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 Step-wells of Gujarat and Rajasthan 


argaiv1297

 

Pardon me for calling them ‘step-wells’. When we use the name ‘well’ the picture that conjures up in our mind is a circular pit, dug up to an average depth of 40 feet and a diameter of 4 feet, that contains ground water. Then what would you call a many-storey deep, beautifully carved, large enclosure that contains water? Well, (pun not intended) let us call them ‘Water sanctuaries of India’!
I have read so much of these step-wells that I made time to visit them when I was in Ahmedabad. Just 18 km. from here is the sleepy village of Adalaj and it is here that you find one of the most beautiful of step-wells heaped in history and mystery. The short ride seemed so long as I waited to set eyes on an architectural marvel that is little known to many.

As I stood at the edge of the Adalaj step-well the first thought that crossed my mind was- did Rani Roobha survive the plunge?

 

Built entirely of sandstone, one can enter this step-well from three sides. It consists of octagonal landings with carved colonnades and intricately carved niches.



Openings in the ceilings above the landing enabled light and air to enter the well.
Each landing has wide space suggesting that people, especially travelers, rested there while on a journey -quenching their thirst with the cool waters before resuming their journey. What a thought!


The same thought crossed my mind once again; did Rani Roobha survive the plunge?
In 1499 AD, Rana Veer Singh ruled the area around Adalaj. He started the construction of the step-well, which he wanted to be the most beautiful one around. Unfortunately he was killed in battle by Mohammed Begda, who coveted the widowed queen, Rani Roobha. Mohammed Begda proposed marriage to the Rani. The Queen agreed on one condition; that he complete the 5-storeyed step–well at Adalaj first.  Complete it he did, in style –such was Begda’s lust for the Rani.


The five-storeyed magnificent edifice was completed but for the dome, Begda renewed his proposal. The next day, Rani Roobha flung herself into the water and drowned. Did Rani Roobha survive the plunge?

One of the well kept secret of some of the step wells was that it also had hidden doors and chambers that led royal people, specially the queens to escape from being captured. They would simply fall in to  the well and pretend to be drowned but in reality, they would open hidden chambers and escape elsewhere. Well, did Rani Roobha survive the plunge?
I walked round the exquisitely carved chambers, slightly disturbed. What about the six graves that were found near the well?  It is believed that when Mohammed Begda asked the artisans if it were possible to build another step-well like the one at Adalaj they replied in the affirmative. This proved to be their undoing and they were instantly put to death. Reminds you of Shah Jahan doesn’t it? Perhaps that is why the Adalaj step-well stands unrivalled till today. Beauty, romance and tragedy – well, every well has a story to tell!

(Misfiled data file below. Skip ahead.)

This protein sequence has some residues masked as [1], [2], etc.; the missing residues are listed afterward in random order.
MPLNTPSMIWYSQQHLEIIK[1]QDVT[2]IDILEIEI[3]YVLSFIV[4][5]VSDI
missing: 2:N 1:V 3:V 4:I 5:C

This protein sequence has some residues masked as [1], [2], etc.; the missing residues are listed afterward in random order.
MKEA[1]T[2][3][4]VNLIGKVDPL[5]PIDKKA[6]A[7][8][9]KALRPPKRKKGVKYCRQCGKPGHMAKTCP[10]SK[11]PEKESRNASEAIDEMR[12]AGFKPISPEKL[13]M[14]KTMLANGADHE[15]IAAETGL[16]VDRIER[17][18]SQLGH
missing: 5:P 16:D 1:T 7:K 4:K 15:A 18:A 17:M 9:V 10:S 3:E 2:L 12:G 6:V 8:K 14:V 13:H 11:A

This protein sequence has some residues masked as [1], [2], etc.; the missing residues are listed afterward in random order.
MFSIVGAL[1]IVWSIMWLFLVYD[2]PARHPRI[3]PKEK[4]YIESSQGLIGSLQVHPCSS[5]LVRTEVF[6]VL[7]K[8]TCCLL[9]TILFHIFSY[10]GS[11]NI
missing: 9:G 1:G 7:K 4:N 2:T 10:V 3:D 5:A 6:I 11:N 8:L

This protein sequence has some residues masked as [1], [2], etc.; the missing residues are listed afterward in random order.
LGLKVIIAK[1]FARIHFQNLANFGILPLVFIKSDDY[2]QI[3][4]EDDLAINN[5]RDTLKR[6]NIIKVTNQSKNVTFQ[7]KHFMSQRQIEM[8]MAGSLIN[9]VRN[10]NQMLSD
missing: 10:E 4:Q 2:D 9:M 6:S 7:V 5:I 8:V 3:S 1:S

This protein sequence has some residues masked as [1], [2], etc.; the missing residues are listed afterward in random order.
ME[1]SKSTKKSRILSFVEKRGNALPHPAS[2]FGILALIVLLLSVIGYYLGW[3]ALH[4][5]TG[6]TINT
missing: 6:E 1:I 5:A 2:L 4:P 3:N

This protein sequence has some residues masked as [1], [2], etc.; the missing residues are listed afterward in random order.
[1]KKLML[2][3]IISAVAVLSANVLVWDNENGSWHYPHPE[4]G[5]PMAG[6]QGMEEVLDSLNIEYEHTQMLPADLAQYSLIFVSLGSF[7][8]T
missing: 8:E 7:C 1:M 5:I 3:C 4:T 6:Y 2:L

There are almost a hundred step-wells in Gujarat and Rajasthan.




The most extravagant of step-wells is the ‘Rani ki Vav’, at Patan in Gujarat.
 

                    


Chand Ki Baoli, in Rajasthan            

Step-well carvings

 

What artistry! If wells can be so beautiful, what can one say of their palaces?
Step-wells consisted of two parts, a vertical shaft from which water was drawn and surrounding it were the inclined subterranean passageways, chambers and steps, which provided access to the well. The galleries and chambers surrounding these wells were carved generously, which became cool retreats during summers.
Multi-purpose structures, these wells – provided water in the dry arid areas, the surrounding chambers were used to socialize by the women, the secret chambers provided a refuge during invasions – underground bunkers? why didn’t Hitler think of them?
All in all we can call them under-ground palaces! Most of these step-wells were constructed from the 11th to 16th century. The step-wells lost out with the advent of British Raj, who were extremely unhappy with the quality of hygiene that existed in these wells.
Step wells, no water sanctuaries, are most certainly India’s most unique, but little-known, master pieces of architecture- alas the world only knows Taj Mahal.
Adalaj Step –well can be reached from either Ahmedabad or Gandhinagar by road. Travelers can take a taxi or hire cars from these cities to reach Adalaj.
When in India step in to see the step-wells! Well, (pun intended) don’t miss it!



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+1 #3 Arindam 2013-08-22 03:16
Hi I'm extremely interested in Step wells and currently doing a documentry on them. HAve been travelling in north Karnataka, Gujrat Rajasthan and Delhi for collecting pictures. I love your writing style a lot. Keep it up!

Aridnam
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+1 #2 Maureen Mooney 2011-09-13 04:37
Breathtaking! Wish I had known of these wonders when I went to India many years ago. Thank you so much for sharing.
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+1 #1 tj 2010-11-09 08:33
:eek: :eek: :eek: :eek: :eek: :eek: :eek: :eek: :eek: :eek: :eek: :eek:
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